At the same time it is clear that there was an understanding between the governments to insure that Russian red lines were not crossed. The evidence for the Douma gas attack is non-existent. The film evidence has now been thoroughly de-bunked as part of the information operations (propaganda) of the White Helmets scheme funded by the Saudis and largely conducted by the UK info warriors of 77 Regiment [Denison Barracks Berkshire]. It seems clear that US DoD was not privy to that IO project and for that Reason SECDEF Mattis was blind-sided by the deception. The struck targets (successful or not) have long been known to the US IC as facilities of the former Syrian Government chemical warfare programs. The Russians were told to stay out of those areas and so a reasonable compromise was made with a President easily fooled by social media and under heavy pressure by a population equally easy to deceive.

Nevertheless, most of the missiles failed and that failure must be dealt with.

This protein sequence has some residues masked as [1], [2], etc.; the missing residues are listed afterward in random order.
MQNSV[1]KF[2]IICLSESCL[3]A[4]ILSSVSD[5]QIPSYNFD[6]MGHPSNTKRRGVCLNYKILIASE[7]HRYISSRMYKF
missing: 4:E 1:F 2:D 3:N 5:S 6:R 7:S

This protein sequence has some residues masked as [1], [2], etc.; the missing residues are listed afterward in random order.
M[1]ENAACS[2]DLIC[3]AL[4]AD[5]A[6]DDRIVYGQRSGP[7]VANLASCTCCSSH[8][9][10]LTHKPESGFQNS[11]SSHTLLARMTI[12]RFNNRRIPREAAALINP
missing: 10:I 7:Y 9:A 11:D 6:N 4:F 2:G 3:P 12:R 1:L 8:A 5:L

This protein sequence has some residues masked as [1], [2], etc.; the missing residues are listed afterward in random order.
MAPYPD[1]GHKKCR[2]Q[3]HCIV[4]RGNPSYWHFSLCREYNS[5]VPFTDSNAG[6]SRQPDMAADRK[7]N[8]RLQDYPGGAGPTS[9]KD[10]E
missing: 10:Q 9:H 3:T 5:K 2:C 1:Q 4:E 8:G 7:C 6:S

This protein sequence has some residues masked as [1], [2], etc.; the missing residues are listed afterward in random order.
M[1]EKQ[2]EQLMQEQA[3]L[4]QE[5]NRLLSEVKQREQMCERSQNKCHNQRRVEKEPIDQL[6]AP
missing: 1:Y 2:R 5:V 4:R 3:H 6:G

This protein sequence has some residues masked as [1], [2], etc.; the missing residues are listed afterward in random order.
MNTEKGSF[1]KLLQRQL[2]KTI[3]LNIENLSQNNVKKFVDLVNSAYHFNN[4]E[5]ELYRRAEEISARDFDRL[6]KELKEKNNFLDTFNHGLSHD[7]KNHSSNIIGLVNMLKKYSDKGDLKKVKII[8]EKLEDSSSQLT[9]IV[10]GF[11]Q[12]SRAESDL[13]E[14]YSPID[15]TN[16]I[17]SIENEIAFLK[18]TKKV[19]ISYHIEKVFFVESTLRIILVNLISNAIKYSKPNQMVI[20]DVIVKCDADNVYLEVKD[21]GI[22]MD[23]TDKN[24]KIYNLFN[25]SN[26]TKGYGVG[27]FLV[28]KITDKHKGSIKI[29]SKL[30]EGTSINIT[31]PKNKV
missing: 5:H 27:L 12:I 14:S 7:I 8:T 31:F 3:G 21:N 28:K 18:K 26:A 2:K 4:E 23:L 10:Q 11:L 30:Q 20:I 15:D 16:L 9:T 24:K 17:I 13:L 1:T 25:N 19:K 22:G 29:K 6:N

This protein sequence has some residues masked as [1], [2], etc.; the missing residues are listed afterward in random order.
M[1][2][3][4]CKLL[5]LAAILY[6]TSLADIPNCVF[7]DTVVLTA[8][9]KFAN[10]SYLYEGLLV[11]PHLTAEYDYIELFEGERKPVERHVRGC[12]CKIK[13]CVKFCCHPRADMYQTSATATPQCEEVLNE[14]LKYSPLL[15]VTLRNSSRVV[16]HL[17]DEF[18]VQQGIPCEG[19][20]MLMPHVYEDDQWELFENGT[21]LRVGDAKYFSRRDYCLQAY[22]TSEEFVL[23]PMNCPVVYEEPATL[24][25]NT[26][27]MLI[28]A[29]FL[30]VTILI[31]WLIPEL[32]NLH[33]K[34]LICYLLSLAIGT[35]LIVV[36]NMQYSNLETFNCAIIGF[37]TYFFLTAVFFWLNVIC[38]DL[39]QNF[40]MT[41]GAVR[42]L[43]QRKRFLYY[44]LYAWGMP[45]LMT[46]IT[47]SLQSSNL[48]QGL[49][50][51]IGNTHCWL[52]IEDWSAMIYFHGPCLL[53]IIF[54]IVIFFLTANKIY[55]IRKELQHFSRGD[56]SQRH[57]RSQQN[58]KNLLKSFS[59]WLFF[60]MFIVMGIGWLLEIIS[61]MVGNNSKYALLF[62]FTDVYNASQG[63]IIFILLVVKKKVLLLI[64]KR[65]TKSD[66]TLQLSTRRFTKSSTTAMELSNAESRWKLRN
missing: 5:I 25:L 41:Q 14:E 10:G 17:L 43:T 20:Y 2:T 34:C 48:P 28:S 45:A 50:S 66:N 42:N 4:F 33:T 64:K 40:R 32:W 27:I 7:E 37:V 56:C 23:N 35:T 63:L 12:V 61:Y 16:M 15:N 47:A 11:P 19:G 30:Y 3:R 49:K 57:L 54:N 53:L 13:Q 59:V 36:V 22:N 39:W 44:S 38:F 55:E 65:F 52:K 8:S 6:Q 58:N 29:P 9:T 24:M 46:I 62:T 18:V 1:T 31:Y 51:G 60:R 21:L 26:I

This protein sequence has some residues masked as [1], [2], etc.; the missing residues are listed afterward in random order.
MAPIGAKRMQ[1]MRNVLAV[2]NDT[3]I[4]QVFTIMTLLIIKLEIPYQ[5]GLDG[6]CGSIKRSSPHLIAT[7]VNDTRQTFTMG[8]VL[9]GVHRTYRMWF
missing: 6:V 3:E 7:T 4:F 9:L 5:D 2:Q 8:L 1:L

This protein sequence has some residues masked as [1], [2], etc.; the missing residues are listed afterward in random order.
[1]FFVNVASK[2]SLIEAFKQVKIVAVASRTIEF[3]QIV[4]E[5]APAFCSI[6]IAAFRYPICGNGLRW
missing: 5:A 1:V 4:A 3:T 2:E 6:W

Regarding the reliability of Col. Lang's sources, which his critics will dismiss as products of his imagination or fellow 'conspiracy theorists' a former military attache Lang traveled through the Middle East. He has written at the Turcopolier blog about traveling through Turkey, Lebanon, and meeting with the commander of the Jordanian Army in Amman around Christmastime in the 1980s. It stands to reason that Lang likely kept in touch with his contacts in one of these countries, and that the Jordanians especially would have heard more about CENTCOM's actual combat performance than other Mideast allies. Considering that the logistics for the Al-Tanf and other American bases illegally occupying sovereign Syrian territory run through their country, it would be very important for the Jordanians to know the truth about the U.S. strikes rather than falsehoods.